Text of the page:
Written By: Susan Saiter  Sullivan

Never had the Hamptons seemed more of a refuge to me than on that Friday night. And never had I needed one more than I did that night.

The misty air wrapped around our small dinner party in the back yard of the J. Harper Poor Cottage, which was not really a cottage but an Elizabethan-style manor house on East Hampton’s aristocratic Main Street. A few of the people were bed-and-breakfast guests; others, like me, were friends of the owners, Gary and Rita Reiswig.

Pouring the Pouilly-Fume, Gary, in the patient, Oklahoma drawl he’d never completely lost, said, “It’s wonderful you all could be here tonight, after all that’s happened. I know everyone’s feeling a whole lot of things.”

Yes, “a whole lot” of things.” We were stunned– with anger, fear, horror, disbelief, disgust, and sadness. And yet the genteel peacefulness of the grounds and gardens, lush with hydrangeas, and the genial company were stunning to our senses, too.

The young man seated next to me said, “What I feel most is…guilt.”

“That’s interesting. Can you elaborate?” Rita, in her crisp, New England boarding-school tone, asked as she served the grilled sea bass, fragrant with citrus and fresh ginger.

“I’m not sure how to explain it.”

“So do I,” I heard myself say.

Forks clinked delicately on china as they waited for me to go on—I was the only one who had been at the World Trade Center four days earlier when it happened. But I, also, wasn’t quite sure what I meant. Moonlight dappled the wisteria-wrapped trees, and as it fell through the clusters of leaves, cast puzzle-piece shapes on the lawn and the pool. It made objects, and the faces of my dinner companions, ghostly-white, like in dreams. I felt as if I were in that half-state of sleep, where one is drifting back into consciousness, not knowing where the dream stops and reality begins.


I had noticed the moon that Tuesday, too: a translucent, rimmed one, high and tiny, slightly southeast of Tower Two. In the midst of unthinkable horror and chaos, I was momentarily transfixed on the only safe thing in the sky, and wondering: How can the moon be out? It’s only a little after nine in the morning. Why is it going on, so indifferently, about its business of orbiting the earth, when the earth just stood still and the world in front of me exploded?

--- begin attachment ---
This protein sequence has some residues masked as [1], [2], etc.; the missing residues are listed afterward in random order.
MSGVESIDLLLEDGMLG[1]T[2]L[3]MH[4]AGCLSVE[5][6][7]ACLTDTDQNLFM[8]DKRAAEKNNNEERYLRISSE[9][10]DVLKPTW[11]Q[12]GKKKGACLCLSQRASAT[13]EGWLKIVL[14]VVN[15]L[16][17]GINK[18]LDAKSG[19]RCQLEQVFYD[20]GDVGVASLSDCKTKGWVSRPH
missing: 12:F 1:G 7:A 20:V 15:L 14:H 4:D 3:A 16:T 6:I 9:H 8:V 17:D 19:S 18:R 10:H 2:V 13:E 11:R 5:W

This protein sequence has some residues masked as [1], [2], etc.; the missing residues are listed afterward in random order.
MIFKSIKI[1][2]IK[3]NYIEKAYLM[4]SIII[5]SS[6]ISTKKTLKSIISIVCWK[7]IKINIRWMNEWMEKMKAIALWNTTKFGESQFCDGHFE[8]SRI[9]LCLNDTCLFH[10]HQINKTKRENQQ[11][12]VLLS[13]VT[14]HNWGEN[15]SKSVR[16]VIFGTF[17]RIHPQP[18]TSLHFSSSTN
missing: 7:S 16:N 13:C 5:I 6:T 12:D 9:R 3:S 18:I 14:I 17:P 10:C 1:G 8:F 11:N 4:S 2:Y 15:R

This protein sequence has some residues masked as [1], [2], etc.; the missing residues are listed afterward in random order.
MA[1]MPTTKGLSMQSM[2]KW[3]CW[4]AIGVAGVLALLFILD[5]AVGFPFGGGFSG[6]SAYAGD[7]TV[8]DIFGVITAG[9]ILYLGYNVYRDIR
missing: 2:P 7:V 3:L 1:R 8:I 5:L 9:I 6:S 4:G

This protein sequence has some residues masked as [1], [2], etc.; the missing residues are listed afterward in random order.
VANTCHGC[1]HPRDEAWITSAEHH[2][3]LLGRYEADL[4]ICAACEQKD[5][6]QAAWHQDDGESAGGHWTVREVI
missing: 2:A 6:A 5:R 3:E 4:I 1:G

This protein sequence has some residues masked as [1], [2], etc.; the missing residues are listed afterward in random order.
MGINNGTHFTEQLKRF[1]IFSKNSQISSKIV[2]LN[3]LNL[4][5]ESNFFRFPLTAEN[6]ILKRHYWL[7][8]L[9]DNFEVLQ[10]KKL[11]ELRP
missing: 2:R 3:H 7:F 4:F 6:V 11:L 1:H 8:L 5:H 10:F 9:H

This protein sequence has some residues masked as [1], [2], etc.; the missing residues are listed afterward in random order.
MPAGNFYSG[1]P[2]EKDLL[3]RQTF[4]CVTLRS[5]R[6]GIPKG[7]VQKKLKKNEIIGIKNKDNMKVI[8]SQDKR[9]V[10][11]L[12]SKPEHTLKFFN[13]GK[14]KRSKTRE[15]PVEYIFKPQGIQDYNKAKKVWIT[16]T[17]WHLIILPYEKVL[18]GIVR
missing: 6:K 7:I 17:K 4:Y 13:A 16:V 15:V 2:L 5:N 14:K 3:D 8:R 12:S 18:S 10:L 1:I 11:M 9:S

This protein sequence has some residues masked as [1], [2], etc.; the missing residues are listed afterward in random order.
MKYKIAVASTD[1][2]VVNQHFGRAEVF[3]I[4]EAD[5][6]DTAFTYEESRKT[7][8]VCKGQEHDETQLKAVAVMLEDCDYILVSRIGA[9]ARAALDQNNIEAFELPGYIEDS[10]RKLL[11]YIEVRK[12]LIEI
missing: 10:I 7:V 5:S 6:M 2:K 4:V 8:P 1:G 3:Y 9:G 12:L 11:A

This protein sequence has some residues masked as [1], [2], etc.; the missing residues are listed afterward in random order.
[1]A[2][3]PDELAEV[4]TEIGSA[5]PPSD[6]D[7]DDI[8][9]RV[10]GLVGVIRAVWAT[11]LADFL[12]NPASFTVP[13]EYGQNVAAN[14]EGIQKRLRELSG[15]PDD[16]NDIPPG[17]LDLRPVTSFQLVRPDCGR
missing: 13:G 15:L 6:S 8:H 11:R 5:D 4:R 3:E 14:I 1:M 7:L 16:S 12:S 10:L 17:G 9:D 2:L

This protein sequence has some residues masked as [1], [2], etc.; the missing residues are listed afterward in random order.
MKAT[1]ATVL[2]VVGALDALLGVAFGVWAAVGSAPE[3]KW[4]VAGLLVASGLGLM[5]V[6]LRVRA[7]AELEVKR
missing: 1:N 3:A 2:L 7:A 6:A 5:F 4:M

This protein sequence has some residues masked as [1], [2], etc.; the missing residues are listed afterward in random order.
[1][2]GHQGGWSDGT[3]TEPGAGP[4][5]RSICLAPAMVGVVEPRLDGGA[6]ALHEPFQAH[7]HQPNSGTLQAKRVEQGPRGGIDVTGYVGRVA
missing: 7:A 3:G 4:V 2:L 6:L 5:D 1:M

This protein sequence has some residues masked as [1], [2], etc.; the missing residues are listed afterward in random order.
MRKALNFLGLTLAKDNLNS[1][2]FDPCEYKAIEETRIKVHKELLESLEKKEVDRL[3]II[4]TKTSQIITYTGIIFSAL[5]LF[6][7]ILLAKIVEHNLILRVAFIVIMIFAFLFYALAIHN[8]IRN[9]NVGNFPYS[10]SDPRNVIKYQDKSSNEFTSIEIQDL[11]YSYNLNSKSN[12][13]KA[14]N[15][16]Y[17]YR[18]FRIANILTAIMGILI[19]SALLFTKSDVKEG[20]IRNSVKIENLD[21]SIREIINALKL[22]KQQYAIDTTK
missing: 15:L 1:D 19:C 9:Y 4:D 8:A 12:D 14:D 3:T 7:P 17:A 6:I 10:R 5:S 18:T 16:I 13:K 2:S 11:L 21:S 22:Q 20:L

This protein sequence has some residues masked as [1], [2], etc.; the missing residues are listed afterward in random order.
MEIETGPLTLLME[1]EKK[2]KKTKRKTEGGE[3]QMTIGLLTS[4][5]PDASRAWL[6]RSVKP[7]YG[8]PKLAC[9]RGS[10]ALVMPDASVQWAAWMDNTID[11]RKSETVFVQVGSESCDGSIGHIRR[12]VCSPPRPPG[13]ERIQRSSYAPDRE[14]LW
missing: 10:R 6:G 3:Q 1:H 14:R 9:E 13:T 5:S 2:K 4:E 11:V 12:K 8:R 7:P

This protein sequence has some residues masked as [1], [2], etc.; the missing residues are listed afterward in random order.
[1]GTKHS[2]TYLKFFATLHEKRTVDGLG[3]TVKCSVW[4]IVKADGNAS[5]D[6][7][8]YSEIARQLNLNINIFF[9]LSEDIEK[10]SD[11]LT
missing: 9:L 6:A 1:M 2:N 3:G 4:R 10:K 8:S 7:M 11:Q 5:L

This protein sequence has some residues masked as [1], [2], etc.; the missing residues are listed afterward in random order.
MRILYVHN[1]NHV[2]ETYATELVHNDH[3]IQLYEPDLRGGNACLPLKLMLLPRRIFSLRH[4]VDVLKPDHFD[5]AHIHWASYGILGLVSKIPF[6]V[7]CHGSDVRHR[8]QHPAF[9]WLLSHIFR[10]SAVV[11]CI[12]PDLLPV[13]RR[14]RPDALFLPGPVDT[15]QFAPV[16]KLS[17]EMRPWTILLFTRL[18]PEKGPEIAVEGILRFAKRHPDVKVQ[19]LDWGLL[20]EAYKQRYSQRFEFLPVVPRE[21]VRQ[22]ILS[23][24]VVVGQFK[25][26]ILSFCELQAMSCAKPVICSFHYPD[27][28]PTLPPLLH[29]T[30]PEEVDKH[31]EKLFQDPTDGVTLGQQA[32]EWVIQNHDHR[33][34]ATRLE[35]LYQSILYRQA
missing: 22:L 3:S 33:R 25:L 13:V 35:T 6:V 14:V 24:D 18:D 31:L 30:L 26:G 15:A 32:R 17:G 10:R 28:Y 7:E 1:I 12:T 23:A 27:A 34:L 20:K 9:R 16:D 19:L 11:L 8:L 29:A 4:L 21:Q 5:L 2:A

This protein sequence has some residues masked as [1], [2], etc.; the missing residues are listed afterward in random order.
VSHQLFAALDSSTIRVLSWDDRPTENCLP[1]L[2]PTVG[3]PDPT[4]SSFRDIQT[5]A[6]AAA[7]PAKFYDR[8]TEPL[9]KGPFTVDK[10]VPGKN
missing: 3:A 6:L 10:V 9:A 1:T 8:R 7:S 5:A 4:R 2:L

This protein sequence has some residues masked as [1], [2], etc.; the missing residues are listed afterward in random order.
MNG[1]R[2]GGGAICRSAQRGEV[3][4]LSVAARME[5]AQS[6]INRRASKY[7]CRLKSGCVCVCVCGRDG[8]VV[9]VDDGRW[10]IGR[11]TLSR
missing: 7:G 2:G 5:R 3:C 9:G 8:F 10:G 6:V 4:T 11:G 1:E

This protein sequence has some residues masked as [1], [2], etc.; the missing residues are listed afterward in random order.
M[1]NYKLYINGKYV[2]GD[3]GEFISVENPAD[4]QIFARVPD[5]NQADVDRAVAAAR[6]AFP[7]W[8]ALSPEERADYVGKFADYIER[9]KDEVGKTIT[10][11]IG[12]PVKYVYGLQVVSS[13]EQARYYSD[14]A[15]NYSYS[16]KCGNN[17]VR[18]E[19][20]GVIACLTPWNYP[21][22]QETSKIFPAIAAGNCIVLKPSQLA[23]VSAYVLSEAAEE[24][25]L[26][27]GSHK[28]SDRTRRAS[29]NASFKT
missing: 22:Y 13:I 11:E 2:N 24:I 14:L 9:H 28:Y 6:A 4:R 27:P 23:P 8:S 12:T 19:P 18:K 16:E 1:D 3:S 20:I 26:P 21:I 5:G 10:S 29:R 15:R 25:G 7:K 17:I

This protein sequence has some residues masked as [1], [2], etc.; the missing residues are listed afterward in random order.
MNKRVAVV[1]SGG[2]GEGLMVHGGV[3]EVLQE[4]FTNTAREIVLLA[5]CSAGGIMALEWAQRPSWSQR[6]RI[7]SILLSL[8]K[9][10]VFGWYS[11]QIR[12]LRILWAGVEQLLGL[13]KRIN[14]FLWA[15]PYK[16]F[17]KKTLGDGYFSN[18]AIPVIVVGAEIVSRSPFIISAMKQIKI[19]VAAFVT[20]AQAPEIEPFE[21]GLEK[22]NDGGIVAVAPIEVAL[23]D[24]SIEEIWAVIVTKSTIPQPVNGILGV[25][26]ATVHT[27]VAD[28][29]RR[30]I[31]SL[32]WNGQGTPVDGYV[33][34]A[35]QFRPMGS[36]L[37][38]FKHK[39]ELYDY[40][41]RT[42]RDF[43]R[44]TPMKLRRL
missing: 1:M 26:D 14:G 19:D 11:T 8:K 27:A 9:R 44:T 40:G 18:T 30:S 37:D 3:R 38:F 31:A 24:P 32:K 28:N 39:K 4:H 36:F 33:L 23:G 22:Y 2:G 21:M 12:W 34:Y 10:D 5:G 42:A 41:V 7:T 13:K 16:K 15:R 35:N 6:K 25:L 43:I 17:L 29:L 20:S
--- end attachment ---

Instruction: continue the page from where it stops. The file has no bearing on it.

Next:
Maybe it was a mirage, and I couldn’t be sure I was really seeing it, any more than I could be sure I had just seen a jet explode into orange fire and black smoke. Or…maybe I had died, and this was the afterlife. Perhaps you carry into eternity the last image you had in life.

But then I knew I wasn’t dead, because the contents of my guts had turned to churning liquid, and my keys were knifing into my palms from the death-grip I had on them.

Wait–maybe I was dreaming. Already, I couldn’t recall the sight or sound of the moment of impact; my brain had protected me.

But as bodies pressed in next to me, I began to accept that it was real. The crowd grew silent as the orange fire lashed up to devour the building. We could also hear muffled explosions inside the building, as well as the sizzle of fireballs shooting out. As windows cracked, wild torrents of white papers fluttered above, as if an insane copying machine were hurling them out.

Helpless to help, we stood mesmerized, horrified and silent, until the first tiny black form—it reminded me of the jack in the child’s ball game—fell from the top, then grew larger, and became recognizably human.

As another flew down, I became two people: one paralyzed, and another, who thought: If you don’t get out of here, one of two things will happen: you will collapse, or you will go completely crazy.



An hour earlier, I had been in my TriBeCa apartment, three blocks north of Tower One. My husband, Sonny Kleinfield, a reporter for The New York Times, had already left to cover the primary election. My daughter, Samantha, was getting ready for her second day of ninth grade way uptown at Trinity School, and I was slipping on my jogging clothes. Before I walked her to the subway, I opened all the windows—four of which face the World Trade Center– wanting every molecule of that sun-soaked morning air to sweep through the apartment.